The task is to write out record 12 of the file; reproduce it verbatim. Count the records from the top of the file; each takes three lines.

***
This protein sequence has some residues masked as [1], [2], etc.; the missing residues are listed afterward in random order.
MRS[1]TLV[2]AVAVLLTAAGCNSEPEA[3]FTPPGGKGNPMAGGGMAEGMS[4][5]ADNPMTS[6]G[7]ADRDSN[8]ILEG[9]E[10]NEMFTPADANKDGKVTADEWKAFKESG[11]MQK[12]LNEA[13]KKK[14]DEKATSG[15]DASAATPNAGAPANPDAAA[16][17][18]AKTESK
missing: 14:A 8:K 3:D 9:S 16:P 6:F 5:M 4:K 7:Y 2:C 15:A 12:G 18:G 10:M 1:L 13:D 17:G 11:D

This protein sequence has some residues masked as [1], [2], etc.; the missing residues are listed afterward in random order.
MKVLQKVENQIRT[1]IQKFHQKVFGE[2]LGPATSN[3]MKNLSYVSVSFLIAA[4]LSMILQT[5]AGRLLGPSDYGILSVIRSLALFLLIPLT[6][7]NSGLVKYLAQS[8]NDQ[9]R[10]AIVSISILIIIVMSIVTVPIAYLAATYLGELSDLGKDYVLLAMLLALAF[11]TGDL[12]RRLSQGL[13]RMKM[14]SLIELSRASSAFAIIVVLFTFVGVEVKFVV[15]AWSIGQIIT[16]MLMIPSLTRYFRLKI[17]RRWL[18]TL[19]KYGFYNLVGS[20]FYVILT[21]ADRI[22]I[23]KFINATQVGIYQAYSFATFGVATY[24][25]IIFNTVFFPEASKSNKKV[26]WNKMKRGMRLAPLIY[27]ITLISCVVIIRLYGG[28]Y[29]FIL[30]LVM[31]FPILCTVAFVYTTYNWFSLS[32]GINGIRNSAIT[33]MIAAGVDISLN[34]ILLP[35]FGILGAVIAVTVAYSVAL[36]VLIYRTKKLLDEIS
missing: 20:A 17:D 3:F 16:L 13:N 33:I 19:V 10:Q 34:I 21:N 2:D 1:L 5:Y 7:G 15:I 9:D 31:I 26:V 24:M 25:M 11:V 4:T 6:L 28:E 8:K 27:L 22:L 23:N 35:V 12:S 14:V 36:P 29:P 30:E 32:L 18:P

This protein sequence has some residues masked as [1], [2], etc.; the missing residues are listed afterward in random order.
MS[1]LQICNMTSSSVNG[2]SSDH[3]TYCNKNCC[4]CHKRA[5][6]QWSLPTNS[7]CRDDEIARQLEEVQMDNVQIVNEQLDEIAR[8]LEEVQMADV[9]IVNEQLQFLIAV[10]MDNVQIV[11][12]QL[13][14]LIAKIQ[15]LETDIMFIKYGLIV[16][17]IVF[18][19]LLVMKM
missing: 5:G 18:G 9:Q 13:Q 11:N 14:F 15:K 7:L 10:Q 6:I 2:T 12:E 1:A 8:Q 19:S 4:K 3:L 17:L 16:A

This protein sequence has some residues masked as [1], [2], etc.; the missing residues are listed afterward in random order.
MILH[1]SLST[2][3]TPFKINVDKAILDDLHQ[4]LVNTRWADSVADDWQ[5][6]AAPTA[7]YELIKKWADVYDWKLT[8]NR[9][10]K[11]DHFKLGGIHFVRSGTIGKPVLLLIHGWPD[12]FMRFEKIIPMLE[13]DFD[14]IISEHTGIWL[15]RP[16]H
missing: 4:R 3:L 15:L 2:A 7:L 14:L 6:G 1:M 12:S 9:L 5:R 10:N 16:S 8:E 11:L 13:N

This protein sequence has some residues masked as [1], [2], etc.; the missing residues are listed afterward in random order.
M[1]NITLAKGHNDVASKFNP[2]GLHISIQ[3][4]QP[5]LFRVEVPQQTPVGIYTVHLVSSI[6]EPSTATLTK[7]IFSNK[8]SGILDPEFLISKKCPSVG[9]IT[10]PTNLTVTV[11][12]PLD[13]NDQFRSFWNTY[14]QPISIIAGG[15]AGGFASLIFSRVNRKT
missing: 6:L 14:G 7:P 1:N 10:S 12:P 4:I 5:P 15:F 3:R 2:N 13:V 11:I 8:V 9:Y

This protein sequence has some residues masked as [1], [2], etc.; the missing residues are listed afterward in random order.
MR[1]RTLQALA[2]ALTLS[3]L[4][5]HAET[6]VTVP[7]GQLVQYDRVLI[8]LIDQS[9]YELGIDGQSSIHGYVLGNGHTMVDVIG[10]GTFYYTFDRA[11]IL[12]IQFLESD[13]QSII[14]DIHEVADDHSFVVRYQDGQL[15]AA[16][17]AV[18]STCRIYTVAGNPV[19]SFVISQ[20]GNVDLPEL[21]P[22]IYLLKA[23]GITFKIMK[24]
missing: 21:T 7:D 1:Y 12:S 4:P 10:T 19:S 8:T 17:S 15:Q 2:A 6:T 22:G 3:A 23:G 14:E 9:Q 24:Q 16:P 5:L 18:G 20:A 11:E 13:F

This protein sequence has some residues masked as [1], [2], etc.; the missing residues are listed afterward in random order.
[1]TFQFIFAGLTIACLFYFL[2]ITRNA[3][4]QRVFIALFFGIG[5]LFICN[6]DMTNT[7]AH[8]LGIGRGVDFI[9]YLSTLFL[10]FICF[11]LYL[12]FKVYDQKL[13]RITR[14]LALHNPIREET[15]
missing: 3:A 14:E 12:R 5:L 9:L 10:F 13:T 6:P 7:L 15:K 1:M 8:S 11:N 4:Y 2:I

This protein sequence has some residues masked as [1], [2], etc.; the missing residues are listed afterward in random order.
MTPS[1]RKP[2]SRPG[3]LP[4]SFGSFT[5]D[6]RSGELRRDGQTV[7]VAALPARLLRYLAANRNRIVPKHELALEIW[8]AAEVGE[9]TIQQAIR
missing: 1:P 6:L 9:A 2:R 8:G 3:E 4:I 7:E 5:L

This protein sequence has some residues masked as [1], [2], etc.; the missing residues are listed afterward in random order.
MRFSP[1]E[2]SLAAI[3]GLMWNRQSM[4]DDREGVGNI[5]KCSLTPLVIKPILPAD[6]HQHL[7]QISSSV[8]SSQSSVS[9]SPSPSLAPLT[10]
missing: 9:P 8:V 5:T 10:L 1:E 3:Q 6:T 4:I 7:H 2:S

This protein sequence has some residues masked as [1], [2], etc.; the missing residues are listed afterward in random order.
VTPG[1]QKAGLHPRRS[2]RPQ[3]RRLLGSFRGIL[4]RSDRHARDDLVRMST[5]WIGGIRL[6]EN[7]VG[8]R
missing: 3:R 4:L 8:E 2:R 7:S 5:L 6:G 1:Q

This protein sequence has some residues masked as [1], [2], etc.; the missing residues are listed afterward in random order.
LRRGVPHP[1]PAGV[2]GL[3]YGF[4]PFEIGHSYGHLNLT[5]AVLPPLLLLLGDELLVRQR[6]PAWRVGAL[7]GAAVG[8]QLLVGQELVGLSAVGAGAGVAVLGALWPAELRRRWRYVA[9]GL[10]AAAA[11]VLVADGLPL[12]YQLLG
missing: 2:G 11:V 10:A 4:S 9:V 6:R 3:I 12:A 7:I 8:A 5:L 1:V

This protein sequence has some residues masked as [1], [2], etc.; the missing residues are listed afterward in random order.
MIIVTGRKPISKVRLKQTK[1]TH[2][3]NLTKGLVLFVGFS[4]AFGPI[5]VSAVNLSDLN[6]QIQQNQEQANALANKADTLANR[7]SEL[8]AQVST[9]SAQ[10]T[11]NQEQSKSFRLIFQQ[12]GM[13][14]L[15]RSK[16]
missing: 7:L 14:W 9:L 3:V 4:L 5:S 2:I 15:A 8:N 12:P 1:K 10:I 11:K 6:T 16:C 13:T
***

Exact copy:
This protein sequence has some residues masked as [1], [2], etc.; the missing residues are listed afterward in random order.
MIIVTGRKPISKVRLKQTK[1]TH[2][3]NLTKGLVLFVGFS[4]AFGPI[5]VSAVNLSDLN[6]QIQQNQEQANALANKADTLANR[7]SEL[8]AQVST[9]SAQ[10]T[11]NQEQSKSFRLIFQQ[12]GM[13][14]L[15]RSK[16]
missing: 7:L 14:W 9:L 3:V 4:L 5:S 2:I 15:A 8:N 12:P 1:K 10:I 11:K 6:T 16:C 13:T